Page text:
Nanotechnology will take center stage at Antec 2007 as two experts, Jack Uldrich and Norman Wagner, analyze its impact on the plastics industry.
Antec, together with Plastics News' Plastics Encounter trade show, runs May 6-10 in Cincinnati. Uldrich, a global futurist and noted business author, will speak May 7.
``There will be an immense amount of change that nanotechnology will bring about to the plastics industry. In fact, the technology's impact has already taken root, and it will touch every aspect of the industry,'' Uldrich said.
Uldrich wrote the book, The Next Big Thing is Really Small: How Nanotechnology Will Change the Future of Your Business. He also is the author of Into the Unknown: Leadership Lessons from Lewis & Clark's Daring Westward Expedition. And his latest book is due out this fall: The Exponential Executive: Eight Essential Elements for Exploiting the Emerging Economy.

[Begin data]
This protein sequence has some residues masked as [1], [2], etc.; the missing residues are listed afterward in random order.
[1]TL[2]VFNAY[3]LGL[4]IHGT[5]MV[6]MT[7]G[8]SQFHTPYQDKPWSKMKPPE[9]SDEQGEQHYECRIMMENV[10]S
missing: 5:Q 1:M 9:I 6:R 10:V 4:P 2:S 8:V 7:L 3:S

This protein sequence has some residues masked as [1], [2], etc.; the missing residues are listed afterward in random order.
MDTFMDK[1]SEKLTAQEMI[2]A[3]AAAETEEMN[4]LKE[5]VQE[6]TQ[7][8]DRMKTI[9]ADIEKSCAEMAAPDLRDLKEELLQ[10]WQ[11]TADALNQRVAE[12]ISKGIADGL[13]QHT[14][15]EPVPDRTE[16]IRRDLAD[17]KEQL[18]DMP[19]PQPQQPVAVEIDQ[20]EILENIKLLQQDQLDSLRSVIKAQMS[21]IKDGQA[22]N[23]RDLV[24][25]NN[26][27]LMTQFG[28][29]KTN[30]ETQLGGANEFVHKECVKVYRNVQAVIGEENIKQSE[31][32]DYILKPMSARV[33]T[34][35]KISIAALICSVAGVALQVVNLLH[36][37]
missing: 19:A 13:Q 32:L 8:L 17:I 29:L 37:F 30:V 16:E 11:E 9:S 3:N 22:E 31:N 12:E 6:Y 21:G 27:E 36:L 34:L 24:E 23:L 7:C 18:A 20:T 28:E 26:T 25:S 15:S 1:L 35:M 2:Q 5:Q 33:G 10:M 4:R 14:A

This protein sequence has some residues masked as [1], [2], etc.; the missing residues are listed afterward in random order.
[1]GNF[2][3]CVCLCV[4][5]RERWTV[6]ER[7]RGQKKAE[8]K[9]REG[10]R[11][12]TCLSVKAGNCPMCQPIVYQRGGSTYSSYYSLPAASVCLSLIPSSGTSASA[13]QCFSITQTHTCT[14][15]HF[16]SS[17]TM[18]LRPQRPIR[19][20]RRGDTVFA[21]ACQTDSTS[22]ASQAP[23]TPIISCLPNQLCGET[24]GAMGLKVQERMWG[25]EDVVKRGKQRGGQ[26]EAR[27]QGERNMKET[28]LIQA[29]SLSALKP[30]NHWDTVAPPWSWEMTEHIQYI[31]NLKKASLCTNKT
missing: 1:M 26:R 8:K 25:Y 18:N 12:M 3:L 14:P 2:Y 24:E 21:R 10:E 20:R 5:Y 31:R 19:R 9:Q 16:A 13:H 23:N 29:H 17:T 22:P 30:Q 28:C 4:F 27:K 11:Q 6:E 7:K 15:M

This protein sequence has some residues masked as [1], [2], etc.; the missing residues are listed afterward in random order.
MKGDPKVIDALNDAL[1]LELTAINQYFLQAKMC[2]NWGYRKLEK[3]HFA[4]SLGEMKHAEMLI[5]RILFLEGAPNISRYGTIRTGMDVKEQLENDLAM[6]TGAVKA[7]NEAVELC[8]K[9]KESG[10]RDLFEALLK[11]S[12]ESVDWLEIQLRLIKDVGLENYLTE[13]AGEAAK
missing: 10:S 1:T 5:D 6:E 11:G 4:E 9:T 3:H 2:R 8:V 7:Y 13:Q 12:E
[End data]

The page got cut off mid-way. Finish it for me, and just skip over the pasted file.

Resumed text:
Wagner, the main speaker May 8, is a professor at the Center for Molecular and Engineering Thermodynamics at the University of Delaware's Department of Chemical Engineering. He developed polymer-based sheet-thickening fluids for making ballistic-resistant protective armor from nanocomposites.
Wagner has published articles in more than 90 international technical journals.
A mix of polyethylene glycol and nanobits of sand, STFs are slated for use in military or police applications. STFs are very light and work best when painted onto a fibrous body-armor material such as DuPont Co.'s Kevlar aramid fiber. STFs hold the fibers in place, almost like glue, and stiffen into a shield when hit by a hard object like a bullet or knife.
Once the blow dissipates, STFs revert to their liquid state.
The materials will be available commercially within the next year, according to Antec's sponsor, the Society of Plastics Engineers in Brookfield, Conn.